Gene therapy has made color vision to monkeys.

Gene therapy has made color vision to monkeys.

Gene therapy has made color vision to monkeys

Two squirrel monkeys, who could only distinguish yellow and blue, acquired a complete perception of colors through the insertion of a human gene in their retina. This discovery, which is surprising, suggests possible treatments for diseases of vision, even congenital.

Sam and Dalton are two squirrel monkeys, also called sairmi (Saimiri sciureus), hence the name of the first. Two years ago, like all males of their species, they could only distinguish two shades, yellow and blue, but neither red nor green. Hence the name of the second, which is that of John Dalton, the English physician who described in 1798 this hereditary disorder of the vision called since color blindness. Today, Sam and Dalton triumph over all the tests imagined to detect this disease, as evidenced by a publication in the journal Nature.

For the past ten years, these two monkeys have been living with Maureen and Jay Neitz, a couple of ophthalmologists working at the University of Washington ("they're like our kids," they say). Sam and Dalton were extensively trained in color vision screening tests, judging by the video shot by the team.

Meanwhile, William Hauswirth's team (University of Florida) was developing a method of gene therapy to slide a gene into some cells of the retina, the cones, responsible for color vision. In male squirrels, there are no cones perceiving green and red. They are dichromates (like cats of both sexes), while females - and non-colorblind humans - are trichromatic.

The brain has also found the colors

Two years ago, these two monkeys underwent an intervention to receive genes, of human origin, conveyed into the cones by a harmless adenovirus. These genes are used to make a protein of the opsin family, these light-sensitive pigments that function within a molecular complex called rhodopsin.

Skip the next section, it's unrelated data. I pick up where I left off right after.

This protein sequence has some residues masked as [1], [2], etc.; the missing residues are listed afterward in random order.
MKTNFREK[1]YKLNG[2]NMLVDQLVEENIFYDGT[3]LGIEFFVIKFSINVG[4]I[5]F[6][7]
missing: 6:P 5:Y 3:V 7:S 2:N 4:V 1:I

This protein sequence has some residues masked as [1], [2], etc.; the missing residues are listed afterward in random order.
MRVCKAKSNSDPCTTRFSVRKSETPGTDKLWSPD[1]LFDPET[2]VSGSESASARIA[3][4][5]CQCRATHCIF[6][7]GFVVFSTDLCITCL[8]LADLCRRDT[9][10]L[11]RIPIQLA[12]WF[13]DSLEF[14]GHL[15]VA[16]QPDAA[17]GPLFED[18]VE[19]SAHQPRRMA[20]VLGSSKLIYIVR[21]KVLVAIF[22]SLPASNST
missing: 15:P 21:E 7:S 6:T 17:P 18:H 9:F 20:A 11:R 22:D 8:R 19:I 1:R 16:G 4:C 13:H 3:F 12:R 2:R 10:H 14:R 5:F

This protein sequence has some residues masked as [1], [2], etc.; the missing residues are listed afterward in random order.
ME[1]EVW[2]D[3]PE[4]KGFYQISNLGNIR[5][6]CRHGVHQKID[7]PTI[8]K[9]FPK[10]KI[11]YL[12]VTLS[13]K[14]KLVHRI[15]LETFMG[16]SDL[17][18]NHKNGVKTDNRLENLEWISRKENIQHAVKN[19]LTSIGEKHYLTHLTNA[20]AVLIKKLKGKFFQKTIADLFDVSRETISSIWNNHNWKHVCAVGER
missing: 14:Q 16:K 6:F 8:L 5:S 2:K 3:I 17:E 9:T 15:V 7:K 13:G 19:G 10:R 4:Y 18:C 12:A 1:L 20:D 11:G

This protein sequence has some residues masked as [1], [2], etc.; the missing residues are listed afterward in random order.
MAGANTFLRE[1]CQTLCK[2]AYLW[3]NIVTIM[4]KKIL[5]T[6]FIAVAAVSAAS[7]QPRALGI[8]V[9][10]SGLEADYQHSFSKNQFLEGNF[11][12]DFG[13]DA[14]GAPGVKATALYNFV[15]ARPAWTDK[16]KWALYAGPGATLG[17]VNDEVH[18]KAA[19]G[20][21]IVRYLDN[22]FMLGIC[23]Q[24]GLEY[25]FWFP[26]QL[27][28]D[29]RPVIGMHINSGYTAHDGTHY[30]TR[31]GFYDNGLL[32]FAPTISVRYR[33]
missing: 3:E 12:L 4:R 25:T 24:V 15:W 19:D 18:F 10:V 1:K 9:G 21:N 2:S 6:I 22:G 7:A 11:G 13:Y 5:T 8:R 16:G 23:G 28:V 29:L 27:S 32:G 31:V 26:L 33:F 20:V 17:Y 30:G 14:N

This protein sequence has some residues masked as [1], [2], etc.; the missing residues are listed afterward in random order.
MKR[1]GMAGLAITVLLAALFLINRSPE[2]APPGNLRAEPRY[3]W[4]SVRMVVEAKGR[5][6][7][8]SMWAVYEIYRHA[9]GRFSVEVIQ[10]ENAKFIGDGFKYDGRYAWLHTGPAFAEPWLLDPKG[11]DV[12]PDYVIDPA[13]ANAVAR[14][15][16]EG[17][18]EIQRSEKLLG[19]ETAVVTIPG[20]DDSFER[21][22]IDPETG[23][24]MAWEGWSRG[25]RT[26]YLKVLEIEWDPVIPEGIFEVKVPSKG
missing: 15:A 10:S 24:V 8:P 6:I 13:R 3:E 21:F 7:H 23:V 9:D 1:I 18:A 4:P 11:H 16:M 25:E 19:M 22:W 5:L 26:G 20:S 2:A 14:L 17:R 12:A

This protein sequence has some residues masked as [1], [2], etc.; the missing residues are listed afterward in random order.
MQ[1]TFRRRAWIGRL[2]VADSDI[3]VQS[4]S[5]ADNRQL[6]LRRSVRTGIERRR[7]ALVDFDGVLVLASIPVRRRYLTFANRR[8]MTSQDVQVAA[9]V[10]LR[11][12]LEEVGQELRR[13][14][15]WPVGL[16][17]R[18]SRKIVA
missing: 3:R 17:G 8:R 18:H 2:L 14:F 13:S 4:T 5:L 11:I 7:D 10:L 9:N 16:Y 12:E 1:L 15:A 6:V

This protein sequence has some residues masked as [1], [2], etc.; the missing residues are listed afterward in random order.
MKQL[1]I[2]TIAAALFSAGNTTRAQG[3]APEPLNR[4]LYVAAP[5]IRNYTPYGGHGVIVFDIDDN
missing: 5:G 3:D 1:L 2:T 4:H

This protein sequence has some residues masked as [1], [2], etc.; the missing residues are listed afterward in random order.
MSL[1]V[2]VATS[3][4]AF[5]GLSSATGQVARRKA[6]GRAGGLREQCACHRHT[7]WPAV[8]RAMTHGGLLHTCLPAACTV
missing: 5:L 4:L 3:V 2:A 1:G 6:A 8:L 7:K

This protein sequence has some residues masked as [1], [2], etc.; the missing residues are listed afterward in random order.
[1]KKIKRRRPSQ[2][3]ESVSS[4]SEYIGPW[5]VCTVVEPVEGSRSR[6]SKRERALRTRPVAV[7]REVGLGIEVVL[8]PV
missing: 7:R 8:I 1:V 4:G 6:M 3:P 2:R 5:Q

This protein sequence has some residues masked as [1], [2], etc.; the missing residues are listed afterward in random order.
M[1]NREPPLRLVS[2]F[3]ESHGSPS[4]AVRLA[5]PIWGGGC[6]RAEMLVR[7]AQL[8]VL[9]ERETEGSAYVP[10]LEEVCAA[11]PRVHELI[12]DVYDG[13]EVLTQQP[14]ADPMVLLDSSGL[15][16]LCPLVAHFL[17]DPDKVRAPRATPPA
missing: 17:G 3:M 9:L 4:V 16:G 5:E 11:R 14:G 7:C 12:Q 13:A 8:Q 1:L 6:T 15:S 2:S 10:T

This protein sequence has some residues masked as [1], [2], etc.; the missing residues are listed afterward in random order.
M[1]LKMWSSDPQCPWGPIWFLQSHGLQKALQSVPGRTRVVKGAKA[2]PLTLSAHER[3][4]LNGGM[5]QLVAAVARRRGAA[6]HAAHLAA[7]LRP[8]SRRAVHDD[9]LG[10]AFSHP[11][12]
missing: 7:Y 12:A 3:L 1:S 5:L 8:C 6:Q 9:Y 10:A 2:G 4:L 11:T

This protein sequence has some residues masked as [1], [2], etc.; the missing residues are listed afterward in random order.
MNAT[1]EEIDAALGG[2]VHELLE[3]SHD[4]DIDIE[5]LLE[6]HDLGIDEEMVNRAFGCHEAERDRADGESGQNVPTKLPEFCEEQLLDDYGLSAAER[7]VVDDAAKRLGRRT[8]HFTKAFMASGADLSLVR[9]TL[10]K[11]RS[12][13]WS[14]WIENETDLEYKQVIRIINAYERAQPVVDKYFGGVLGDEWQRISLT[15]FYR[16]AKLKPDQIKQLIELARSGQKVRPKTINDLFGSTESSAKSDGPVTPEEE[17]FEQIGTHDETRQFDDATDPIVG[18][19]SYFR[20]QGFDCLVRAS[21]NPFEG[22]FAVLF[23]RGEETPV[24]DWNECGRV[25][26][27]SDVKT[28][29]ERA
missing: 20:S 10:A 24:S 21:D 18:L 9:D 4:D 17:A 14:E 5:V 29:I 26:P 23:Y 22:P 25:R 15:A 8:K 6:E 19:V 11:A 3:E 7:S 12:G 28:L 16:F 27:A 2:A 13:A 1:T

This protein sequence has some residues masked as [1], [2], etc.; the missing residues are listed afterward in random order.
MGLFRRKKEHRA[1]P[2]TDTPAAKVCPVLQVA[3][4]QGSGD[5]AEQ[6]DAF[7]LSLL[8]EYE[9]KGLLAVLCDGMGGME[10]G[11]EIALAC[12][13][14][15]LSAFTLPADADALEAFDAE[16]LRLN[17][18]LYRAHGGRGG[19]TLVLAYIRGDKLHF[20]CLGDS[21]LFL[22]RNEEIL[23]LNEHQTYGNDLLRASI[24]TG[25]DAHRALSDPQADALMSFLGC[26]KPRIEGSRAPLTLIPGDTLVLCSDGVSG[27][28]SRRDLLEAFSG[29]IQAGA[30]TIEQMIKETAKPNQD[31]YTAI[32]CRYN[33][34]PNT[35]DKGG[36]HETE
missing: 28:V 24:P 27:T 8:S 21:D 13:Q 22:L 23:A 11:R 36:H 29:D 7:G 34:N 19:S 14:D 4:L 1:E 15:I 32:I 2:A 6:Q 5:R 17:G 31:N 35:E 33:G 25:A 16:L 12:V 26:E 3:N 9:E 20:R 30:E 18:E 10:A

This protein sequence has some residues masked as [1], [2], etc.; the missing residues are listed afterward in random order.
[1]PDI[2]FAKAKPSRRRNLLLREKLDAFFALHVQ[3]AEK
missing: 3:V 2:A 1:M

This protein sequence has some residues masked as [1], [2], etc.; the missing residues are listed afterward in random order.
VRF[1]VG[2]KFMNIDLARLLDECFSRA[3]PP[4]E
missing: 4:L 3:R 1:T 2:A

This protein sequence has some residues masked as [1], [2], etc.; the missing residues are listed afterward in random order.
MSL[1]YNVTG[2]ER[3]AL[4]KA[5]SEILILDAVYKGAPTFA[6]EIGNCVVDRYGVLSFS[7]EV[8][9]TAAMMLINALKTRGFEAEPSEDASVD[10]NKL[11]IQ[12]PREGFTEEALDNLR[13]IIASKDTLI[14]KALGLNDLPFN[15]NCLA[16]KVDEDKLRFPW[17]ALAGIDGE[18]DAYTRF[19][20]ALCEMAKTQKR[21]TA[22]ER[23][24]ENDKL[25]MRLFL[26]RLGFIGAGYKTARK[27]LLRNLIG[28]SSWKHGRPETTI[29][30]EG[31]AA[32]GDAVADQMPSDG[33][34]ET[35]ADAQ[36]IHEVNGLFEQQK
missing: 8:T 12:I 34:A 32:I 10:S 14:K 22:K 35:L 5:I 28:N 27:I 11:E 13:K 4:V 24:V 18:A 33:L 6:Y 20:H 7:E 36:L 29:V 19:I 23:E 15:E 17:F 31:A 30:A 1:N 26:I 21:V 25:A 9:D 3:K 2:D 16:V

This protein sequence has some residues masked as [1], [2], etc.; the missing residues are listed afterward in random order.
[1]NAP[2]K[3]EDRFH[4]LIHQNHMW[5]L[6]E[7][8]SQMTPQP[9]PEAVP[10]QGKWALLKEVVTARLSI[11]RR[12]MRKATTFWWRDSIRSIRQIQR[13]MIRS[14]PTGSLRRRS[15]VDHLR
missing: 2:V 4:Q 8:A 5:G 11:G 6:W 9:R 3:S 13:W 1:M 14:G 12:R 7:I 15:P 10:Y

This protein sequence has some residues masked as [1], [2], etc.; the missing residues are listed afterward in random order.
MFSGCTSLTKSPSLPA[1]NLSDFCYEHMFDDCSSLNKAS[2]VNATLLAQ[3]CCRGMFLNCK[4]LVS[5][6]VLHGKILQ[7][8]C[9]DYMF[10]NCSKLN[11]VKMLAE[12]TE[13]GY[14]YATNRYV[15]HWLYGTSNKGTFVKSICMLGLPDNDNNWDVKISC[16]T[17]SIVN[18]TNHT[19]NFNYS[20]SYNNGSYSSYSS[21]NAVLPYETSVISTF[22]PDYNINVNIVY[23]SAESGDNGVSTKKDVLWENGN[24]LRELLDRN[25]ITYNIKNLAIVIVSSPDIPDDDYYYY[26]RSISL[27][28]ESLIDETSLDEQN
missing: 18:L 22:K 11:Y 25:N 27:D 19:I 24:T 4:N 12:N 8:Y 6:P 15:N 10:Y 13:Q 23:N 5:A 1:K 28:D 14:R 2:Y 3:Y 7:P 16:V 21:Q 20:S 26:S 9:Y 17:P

After the success of this intervention, the question was twofold. Will the cones thus treated develop a real sensitivity to colors? And, above all, will the brains of Sam and Dalton, who have never seen either red or green, know how to analyze these completely new signals?

According to Maureen and Jay Neitz, who live continuously with both animals, the first effects appeared after only five weeks. Twenty weeks after the intervention, Sam and Dalton began to point, during tests, the red and green areas displayed on the screen. Jay Neitz says he himself was surprised.

The team then continued testing for a year and a half to ensure performance and progress. Today, Sam and Dalton visualize the colors as well or almost as the females of the species. Moreover, after two years, no side effects were noted.

A therapeutic hope

"The addition of a third opsine in an adult who does not see either green or red leads to the normal behavior of a trichromatic vision," the authors conclude in the journal Nature. According to Jay Neitz, experience shows that even in these monkeys that do not recognize all the colors, the neural circuits capable of analyzing them are present in the brain. It can also be interpreted as a great plasticity of the central nervous system.

On the medical level, this result is of great interest. This is not the first time that gene therapy improves vision. Success has already been achieved in dogs and humans in the case of Leber's congenital amaurosis.

It shows that it is possible to treat sight disorders, even when the origin is congenital, which was not self-evident. Moreover, as the authors point out, the DNA used for the repair was human, which is one less problem for the transfer of this technique to humans.